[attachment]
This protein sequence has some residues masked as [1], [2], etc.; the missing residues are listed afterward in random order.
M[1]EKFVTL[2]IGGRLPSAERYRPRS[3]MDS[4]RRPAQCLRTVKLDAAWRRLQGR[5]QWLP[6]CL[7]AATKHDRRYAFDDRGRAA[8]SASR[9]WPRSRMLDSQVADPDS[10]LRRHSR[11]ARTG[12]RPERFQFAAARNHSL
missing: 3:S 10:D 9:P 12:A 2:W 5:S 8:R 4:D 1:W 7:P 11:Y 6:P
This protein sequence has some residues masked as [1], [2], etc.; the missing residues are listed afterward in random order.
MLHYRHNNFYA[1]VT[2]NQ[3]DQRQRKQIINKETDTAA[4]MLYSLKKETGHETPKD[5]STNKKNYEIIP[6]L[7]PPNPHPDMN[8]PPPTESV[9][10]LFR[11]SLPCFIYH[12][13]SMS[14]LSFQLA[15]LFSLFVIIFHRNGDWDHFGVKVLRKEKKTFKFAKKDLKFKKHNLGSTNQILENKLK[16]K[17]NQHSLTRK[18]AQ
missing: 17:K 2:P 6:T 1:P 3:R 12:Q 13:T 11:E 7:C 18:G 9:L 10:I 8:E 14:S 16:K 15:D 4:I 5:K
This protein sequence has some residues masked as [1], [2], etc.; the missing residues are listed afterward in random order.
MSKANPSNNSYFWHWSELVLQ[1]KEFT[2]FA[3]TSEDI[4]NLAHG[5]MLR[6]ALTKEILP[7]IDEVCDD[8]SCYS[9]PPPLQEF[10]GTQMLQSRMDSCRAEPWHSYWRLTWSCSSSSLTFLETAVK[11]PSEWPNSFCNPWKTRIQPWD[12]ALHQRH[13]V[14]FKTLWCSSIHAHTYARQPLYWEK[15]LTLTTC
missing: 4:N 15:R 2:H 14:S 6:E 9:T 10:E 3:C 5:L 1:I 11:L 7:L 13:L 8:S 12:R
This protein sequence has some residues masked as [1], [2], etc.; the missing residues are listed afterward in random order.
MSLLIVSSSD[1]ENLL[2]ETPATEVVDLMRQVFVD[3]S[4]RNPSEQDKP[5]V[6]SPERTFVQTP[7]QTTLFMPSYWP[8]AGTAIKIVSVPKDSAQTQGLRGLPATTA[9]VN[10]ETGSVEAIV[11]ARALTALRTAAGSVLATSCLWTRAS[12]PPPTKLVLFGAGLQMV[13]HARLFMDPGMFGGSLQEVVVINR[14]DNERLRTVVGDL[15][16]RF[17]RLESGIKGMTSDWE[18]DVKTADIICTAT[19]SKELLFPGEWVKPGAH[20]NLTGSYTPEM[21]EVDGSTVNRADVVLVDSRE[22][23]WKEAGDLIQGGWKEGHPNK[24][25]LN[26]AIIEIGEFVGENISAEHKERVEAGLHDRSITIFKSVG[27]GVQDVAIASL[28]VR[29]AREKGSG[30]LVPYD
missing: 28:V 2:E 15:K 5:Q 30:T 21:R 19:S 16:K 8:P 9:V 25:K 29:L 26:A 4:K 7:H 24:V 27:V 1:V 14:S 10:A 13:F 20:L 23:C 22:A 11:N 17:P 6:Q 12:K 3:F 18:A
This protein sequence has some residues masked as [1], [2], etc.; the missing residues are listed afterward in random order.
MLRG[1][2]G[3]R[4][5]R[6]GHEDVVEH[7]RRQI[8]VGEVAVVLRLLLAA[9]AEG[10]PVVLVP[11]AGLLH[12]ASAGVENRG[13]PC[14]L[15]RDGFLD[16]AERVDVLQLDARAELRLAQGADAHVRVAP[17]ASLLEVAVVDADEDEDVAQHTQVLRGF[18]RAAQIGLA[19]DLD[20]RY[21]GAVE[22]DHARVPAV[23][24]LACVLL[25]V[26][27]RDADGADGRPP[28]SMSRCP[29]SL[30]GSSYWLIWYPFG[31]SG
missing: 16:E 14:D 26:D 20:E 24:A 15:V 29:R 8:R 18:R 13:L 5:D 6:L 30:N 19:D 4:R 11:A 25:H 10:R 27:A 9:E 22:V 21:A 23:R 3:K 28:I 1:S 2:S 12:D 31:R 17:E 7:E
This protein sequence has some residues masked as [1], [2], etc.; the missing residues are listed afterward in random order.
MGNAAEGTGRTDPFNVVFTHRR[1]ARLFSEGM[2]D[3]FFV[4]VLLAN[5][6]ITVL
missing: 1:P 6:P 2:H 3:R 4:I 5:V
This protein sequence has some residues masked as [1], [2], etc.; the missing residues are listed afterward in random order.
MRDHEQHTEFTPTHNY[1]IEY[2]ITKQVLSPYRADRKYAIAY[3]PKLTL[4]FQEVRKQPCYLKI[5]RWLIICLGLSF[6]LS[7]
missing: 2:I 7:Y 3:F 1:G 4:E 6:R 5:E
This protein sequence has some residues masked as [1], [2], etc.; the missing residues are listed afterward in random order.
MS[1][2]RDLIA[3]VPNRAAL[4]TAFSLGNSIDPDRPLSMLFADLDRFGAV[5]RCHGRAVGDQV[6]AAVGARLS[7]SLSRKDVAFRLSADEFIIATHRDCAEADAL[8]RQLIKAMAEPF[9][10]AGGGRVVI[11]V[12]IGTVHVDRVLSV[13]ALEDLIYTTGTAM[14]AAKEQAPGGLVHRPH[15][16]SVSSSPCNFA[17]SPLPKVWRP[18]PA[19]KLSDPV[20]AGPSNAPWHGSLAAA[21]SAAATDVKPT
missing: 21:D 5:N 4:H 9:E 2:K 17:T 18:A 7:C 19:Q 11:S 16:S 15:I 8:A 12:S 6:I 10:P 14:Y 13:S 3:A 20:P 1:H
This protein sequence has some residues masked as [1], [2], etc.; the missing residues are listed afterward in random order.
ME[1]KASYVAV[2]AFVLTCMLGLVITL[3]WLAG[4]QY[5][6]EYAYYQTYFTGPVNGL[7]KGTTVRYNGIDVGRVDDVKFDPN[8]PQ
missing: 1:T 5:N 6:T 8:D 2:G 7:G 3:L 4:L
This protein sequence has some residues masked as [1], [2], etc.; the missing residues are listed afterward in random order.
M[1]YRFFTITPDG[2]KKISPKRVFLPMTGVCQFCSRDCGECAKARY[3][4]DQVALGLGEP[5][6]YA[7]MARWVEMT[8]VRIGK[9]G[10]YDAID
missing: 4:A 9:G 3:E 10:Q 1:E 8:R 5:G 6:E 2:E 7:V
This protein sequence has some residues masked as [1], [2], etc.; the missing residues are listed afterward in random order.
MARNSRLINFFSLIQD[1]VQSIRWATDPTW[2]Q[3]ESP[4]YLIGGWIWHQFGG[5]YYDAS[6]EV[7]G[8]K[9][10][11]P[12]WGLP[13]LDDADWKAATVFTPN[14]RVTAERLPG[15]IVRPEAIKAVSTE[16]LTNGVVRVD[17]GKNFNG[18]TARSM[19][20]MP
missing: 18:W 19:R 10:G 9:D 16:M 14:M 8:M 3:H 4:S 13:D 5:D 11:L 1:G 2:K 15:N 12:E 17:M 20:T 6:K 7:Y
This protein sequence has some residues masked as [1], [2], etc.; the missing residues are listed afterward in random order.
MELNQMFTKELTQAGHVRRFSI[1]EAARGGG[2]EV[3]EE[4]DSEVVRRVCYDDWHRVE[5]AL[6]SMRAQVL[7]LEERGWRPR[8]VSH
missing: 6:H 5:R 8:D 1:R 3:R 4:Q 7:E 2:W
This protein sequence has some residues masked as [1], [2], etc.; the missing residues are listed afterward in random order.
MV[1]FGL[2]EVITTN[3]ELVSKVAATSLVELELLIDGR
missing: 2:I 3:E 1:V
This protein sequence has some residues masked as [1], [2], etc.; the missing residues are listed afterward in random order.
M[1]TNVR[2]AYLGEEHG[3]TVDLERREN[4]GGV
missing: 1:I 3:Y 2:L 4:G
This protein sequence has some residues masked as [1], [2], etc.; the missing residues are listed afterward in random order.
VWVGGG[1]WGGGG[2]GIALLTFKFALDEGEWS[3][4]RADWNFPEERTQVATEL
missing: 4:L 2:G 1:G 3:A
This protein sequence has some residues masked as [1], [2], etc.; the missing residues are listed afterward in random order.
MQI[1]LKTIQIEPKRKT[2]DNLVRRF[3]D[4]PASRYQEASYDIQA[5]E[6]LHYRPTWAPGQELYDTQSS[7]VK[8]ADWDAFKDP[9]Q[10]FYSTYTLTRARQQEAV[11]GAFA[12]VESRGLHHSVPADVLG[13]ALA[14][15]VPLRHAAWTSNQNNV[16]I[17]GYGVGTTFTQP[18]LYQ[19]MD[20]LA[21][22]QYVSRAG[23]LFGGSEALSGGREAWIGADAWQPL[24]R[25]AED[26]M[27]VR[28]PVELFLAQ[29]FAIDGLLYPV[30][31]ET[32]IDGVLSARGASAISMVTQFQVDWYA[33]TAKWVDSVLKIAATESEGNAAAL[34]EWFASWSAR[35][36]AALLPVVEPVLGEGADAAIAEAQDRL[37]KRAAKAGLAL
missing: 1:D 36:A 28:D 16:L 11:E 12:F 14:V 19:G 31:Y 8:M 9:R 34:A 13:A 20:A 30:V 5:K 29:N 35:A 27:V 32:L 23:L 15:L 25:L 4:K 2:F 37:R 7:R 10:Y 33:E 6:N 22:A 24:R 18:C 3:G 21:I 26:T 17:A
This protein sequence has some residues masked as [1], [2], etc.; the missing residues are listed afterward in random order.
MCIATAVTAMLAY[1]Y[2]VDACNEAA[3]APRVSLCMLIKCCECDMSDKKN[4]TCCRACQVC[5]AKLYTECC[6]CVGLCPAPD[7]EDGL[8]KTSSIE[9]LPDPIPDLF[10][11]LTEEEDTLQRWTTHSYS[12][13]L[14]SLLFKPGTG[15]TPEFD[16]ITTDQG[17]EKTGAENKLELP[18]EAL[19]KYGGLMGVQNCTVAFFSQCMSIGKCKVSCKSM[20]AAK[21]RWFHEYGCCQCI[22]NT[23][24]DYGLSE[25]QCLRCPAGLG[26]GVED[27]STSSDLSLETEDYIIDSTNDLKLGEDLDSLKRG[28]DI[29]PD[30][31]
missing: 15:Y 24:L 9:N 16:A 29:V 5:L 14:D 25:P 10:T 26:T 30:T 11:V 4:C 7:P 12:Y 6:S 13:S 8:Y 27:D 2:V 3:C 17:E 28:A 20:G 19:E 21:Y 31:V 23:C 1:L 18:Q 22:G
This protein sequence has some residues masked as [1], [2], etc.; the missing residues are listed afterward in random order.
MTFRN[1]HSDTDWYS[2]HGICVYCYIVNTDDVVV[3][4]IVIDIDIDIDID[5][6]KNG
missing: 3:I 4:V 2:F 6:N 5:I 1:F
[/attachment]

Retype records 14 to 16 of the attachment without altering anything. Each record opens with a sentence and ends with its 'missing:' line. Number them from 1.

This protein sequence has some residues masked as [1], [2], etc.; the missing residues are listed afterward in random order.
M[1]TNVR[2]AYLGEEHG[3]TVDLERREN[4]GGV
missing: 1:I 3:Y 2:L 4:G
This protein sequence has some residues masked as [1], [2], etc.; the missing residues are listed afterward in random order.
VWVGGG[1]WGGGG[2]GIALLTFKFALDEGEWS[3][4]RADWNFPEERTQVATEL
missing: 4:L 2:G 1:G 3:A
This protein sequence has some residues masked as [1], [2], etc.; the missing residues are listed afterward in random order.
MQI[1]LKTIQIEPKRKT[2]DNLVRRF[3]D[4]PASRYQEASYDIQA[5]E[6]LHYRPTWAPGQELYDTQSS[7]VK[8]ADWDAFKDP[9]Q[10]FYSTYTLTRARQQEAV[11]GAFA[12]VESRGLHHSVPADVLG[13]ALA[14][15]VPLRHAAWTSNQNNV[16]I[17]GYGVGTTFTQP[18]LYQ[19]MD[20]LA[21][22]QYVSRAG[23]LFGGSEALSGGREAWIGADAWQPL[24]R[25]AED[26]M[27]VR[28]PVELFLAQ[29]FAIDGLLYPV[30][31]ET[32]IDGVLSARGASAISMVTQFQVDWYA[33]TAKWVDSVLKIAATESEGNAAAL[34]EWFASWSAR[35][36]AALLPVVEPVLGEGADAAIAEAQDRL[37]KRAAKAGLAL
missing: 1:D 36:A 28:D 16:L 11:E 12:F 14:V 19:G 31:Y 8:M 9:R 34:A 13:A 20:A 30:V 5:K 29:N 35:A 27:V 32:L 23:L 15:L 25:L 4:K 2:F 37:R 7:R 10:Y 33:E 6:N 22:A 24:R 18:C 3:G 21:I 26:T 17:A